Stories of Diversity: Victor Aneleh


“Ọ bụrụ na mmadụ amaghị nke ha, ha ga-atụfu ụzọ ndụ ha.”

This translates to: “If one does not know their own, they will lose their way in life.”

This Igbo proverb emphasizes the significance of understanding one’s own identity, values, and culture as a foundation for navigating life’s journey. It underscores the idea that a strong sense of self is essential for personal growth and fulfillment.

I was born in the ancient city of Kaduna (Northern Nigeria). To Igbo (Eastern Nigeria) parents who helped shape my African perspective in embracing diversity, civic responsibility and attitude towards work. The ancient Igbo tribe with a history spanning centuries, has played an instrumental role in shaping African narratives most especially in areas of trade and commerce. They are one of the largest ethnic groups in Nigeria.

Growing up, my parents ensured I was exposed to diverse people and places across various regions in Nigeria, in order to broaden my socio-cultural perspective. This experience has been instrumental in contributing to the success early in my career especially in the area of leading diverse teams at various work locations in Nigeria and Africa, due to my broad understanding of the values that drive conducts of team members.

“Ka onye ọ bula ghara ileda onye-ikwu-ya anya”

In Igbo culture, the saying “Ka onye ọ bula ghara ileda onye-ikwu-ya anya” resonates deeply. It translates to “Let no one despise their kinsman.” This proverb encapsulates the spirit of unity and inclusivity that permeates Igbo society and entrepreneurs. It serves as a powerful reminder that irrespective of differences, every member of a community or team should be valued and respected.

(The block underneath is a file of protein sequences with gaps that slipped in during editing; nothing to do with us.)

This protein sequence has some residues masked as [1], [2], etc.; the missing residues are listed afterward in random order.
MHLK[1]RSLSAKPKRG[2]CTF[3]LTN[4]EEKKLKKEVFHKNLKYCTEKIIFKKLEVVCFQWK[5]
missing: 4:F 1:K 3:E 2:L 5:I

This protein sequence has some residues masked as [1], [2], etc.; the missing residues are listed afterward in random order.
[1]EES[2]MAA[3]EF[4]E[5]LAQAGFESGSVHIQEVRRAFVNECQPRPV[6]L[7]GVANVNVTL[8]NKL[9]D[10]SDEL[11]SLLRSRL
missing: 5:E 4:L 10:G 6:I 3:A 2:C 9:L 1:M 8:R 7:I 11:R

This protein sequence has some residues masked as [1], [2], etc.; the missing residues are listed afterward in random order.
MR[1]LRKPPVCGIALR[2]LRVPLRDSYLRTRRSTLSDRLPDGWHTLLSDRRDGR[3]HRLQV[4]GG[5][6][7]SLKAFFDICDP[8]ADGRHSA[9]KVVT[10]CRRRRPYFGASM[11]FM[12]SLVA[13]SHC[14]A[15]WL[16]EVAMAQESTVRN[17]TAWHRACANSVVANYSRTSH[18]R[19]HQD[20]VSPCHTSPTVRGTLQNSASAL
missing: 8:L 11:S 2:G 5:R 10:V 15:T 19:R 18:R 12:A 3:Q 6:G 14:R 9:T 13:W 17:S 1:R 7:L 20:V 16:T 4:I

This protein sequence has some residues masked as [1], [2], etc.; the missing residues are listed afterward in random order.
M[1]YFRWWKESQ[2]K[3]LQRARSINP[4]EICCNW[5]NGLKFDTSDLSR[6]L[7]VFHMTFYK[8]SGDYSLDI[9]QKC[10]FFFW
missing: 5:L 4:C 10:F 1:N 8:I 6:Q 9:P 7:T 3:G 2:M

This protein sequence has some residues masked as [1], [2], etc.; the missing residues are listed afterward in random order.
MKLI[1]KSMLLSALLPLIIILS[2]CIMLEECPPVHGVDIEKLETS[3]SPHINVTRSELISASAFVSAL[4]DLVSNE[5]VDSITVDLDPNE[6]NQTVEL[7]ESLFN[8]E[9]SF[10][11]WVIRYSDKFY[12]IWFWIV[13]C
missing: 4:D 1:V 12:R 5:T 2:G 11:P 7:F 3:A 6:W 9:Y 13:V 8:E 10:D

“ịdị n’otu bụ ike”

The concept of civic responsibility is etched into the very soul of Igbo culture. My parents always demonstrated this by volunteering for positions in communities of the various residence where we stayed, including whenever we travelled or visited family friends at their homes. The Igbo proverb “ịdị n’otu bụ ike” encapsulates this ethos. It means “unity is strength” and underscores the idea that the progress and prosperity of the community are intertwined with the actions of every individual. While growing up, my parents and extended family members used Igbo folklores to engrain consciousness of this ethos. Which has gone a long way in instilling a sense of duty towards contributing to the collective welfare of teams and communities wherever I find myself; an enduring value that has transcended igbo generations.

My African perspective can be summarized by this concluding truth about my identity: The Igbo people have long been known for their industrious spirit and entrepreneurial acumen, their legacy in academia and entrepreneurship is unmistakable. Their enterprising drive has not only contributed to the economic vitality of Nigeria but has also left an indelible mark on the continent’s business landscape.

“ịrụsi ọrụ ike bụ ọgwụ mgbochi ịda ogbenye”

My Parents constantly reminded me of this Igbo saying “ịrụsi ọrụ ike bụ ọgwụ mgbochi ịda ogbenye” that captures this spirit. Translated as “hard work is the antidote to poverty,” it underscores the belief that diligence and perseverance are the keys to prosperity. Knowledge of this truth has guided my work ethic and has empowered me in navigating challenges and seizing opportunities in leaving an enduring legacy of economic empowerment!

The Power of African Storytelling

What’s your story?

Our personal stories are a powerful tool. It’s why we dedicated an entire panel session to the topic at Bokobokids. That is  why we invited people to explore their own journeys around African culture. In sharing our experiences, we can inspire and activate others.

#BKBStoriesofDiversity movement #CelebrateDiversity #AfricanNarratives #InclusionMatters #PreserveAncestralWisdom

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